“I feel very positive about the trendline,” Benedict said. “… We’re raising more money than we ever have as an athletic program, that’s going to continue to grow. We’re generating more ticket revenue, that’s going to continue to grow. We’re going to continue to win at an elite level. We feel we’re very good stewards of the university’s investment. There is a return, and we’re going to continue to do our absolute best to manage expenses and increase revenues.”

The costs of doing business in this marketplace will frustrate those who don’t believe in large investment in athletics, and be met with a shrug by fans who only care about winning. But they line up with what was mandated.

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UConn women: Getting the gang back together?

This core of the UConn women’s basketball program that has been so dogged by injuries and other disruptions could have the chance for a “Last Dance” of its own.

Aubrey Griffin, who is lost for the season with a torn ACL, could return for a sixth year with the program.

“The first thing someone asked me, and actually that’s what Aubrey asked me after the fact, ‘does she have another year?'” Geno Auriemma said. “Yeah, believe it or not, she still gets a COVID year.”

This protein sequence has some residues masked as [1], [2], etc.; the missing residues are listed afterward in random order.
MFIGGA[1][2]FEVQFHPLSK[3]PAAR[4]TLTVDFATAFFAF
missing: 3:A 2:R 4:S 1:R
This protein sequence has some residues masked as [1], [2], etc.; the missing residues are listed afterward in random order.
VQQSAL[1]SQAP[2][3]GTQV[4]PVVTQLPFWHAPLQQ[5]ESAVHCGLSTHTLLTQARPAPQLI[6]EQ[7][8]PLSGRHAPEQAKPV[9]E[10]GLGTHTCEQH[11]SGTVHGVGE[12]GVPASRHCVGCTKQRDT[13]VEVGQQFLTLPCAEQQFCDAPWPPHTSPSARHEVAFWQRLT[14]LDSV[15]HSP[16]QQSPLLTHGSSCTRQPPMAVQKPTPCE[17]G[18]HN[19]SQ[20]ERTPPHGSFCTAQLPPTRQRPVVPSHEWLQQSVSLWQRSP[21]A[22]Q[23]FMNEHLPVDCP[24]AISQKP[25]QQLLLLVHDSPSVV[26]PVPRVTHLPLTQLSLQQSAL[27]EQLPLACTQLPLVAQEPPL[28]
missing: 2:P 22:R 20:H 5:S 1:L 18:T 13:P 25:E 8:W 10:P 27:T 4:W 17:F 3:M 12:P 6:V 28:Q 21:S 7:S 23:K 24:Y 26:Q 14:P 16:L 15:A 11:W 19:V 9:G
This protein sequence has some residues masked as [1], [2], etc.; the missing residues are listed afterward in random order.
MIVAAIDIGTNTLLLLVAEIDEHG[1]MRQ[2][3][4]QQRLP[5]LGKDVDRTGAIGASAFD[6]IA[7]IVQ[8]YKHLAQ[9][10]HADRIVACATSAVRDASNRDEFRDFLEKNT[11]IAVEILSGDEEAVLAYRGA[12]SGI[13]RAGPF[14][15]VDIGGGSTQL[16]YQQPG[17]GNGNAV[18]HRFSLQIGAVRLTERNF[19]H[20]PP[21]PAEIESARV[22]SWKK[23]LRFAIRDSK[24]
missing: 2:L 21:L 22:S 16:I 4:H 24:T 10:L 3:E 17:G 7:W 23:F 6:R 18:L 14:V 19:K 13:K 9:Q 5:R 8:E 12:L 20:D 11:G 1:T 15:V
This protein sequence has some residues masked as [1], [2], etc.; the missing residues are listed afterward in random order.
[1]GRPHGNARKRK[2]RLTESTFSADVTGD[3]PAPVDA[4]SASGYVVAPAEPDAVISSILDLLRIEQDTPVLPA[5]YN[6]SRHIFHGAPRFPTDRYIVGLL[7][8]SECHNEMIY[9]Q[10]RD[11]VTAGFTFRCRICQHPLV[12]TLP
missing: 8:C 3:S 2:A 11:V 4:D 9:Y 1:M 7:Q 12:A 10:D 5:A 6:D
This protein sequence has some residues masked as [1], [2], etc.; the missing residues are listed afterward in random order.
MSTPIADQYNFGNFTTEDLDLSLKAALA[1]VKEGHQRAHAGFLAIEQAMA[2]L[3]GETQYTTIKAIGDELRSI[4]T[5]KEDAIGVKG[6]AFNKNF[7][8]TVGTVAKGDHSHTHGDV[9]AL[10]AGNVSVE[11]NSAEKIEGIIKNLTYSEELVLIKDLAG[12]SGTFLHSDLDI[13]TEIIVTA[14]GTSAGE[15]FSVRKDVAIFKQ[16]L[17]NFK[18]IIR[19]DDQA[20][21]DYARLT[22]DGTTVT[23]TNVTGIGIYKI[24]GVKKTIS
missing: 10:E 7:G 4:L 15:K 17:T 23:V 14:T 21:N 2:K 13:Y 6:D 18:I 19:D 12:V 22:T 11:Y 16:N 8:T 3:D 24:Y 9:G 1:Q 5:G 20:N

Paige Bueckers backs strength coach as UConn women’s basketball searches for answers to injury woes

UConn’s seniors, Paige Bueckers, Aaliyah Edwards and Nika Muhl, are part of the last class with a COVID year, so they could come back, too. And Azzi Fudd, recovering from her torn ACL, would be a senior next season.

It may not be likely, but the Huskies could get the gang back together for one more run at a championship, if they don’t win it this season.

“It’s not about teams in the draft, who’s got what pick,” Bueckers said. “It’s about me loving playing here and me loving my teammates and wanting to get more experiences and more time with them and more time in the program. And so that’s, I think, the deciding factor: just wanting to be here longer and not anything necessarily that’s already picked and chosen in the draft.”

Bueckers would be a very high pick in the WNBA Draft in 2024, but being a year older probably wouldn’t affect her the way it would an NBA draftee. The difference in money from one draft slot to another would not be that big a deal, and Bueckers’ would make it up with name-image-likeness money at UConn. Muhl, from Croatia, and Edwards, from Canada, don’t have the same NIL opportunities, so going pro and playing overseas and/or The W, could be the play for them. Griffin certainly has pro potential, to be enhanced once she’s healthy again.